It was like any relationship, he felt—it took constant pruning, and dedication, and vigilance, and if neither party wanted to make the effort, why wouldn’t it wither?
While it would be a lie to say that A Little Life is categorically about any one thing, a lot of it is about friendship (or some kind of deeper relationship we don’t have words for).
What makes a good friend? How much failure is forgivable—or is it always forgivable?
What does unconditional love actually look like when confronted with trauma, modernity, selfishness, normality?
Friendships are emotional, volatile, and in my opinion, more central to our lives than society would lead you to believe. Yanagihara’s characters do not move over to make space for one another within themselves; when something is confessed, the other person’s feelings rear their heads proportionally and accordingly, for example.
But loving relationships, beautiful friendships—and there are ugly ones in this novel as well—beautiful friendships are a privilege to read. Especially when the book is long, and you can grow to love the characters as well, and you get to know them so well that you know exactly how another character feels even when you’re not in their head.
I don’t know if the central relationship is best categorized as a friendship—probably not—but most of the beauty still applies. The love in this novel made me want to cry as much as the pain. There is also a beautiful parental relationship that many will find gratifying—I did—both from the parent and the child’s perspective.
DISABILITY, PAIN, AND TRAUMA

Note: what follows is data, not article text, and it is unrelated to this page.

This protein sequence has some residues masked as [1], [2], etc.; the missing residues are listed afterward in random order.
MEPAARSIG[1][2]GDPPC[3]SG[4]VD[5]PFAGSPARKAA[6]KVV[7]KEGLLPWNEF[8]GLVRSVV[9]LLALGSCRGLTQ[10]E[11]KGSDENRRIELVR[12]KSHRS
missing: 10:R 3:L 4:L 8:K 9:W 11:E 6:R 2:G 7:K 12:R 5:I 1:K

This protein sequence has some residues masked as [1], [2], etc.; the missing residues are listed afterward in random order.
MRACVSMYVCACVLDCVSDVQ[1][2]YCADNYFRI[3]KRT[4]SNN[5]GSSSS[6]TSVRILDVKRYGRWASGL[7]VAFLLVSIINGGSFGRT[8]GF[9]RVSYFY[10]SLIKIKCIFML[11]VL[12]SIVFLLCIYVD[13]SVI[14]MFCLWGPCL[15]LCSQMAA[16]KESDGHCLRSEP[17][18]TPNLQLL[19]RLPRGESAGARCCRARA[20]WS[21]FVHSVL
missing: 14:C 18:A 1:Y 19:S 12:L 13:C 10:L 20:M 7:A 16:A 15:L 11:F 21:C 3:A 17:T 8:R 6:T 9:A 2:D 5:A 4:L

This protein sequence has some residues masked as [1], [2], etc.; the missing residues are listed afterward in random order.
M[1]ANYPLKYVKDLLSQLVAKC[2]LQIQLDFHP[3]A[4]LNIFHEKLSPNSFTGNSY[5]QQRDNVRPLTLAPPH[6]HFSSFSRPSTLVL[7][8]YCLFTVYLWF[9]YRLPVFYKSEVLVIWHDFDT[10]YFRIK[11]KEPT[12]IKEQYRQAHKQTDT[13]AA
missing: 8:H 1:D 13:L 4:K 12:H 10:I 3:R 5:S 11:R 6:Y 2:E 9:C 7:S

As with the book in general, Jude’s narrative will snag everyone a little differently. For some, it will be his trauma, and how he deals (or doesn’t deal) with it. These sections were so hard to read that I often sped through them.
The story of Jude’s trauma is the driving conflict of the entire novel—the thing Jude, and by extension all of his friends—is constantly fighting against.
I have seen reviews accusing Jude’s friendships of being unfair to his friends, who undoubtedly suffer as a result of this trauma and the ways it affects Jude mentally. I disagree; Yanagihara is painfully spectacular at writing Jude’s mind in a way that makes the reader empathize with all parties involved.
“I think every person who becomes disabled thinks they were robbed of something. But I suppose I’ve always felt that—that if I acknowledge that I am disabled, then I’ll have conceded…and so I pretend I’m not; I pretend I am who I was before…and I know it’s not logical or practical. But mostly, I’m sorry because—because I know it’s selfish. I know my pretending has consequences for you. So—I’m going to stop.” He takes a breath, closes and opens his eyes. “I’m disabled,” he says. “I’m handicapped.” And as foolish as it is—he is forty-seven, after all; he has had thirty-two years to admit this to himself—he feels himself about to cry.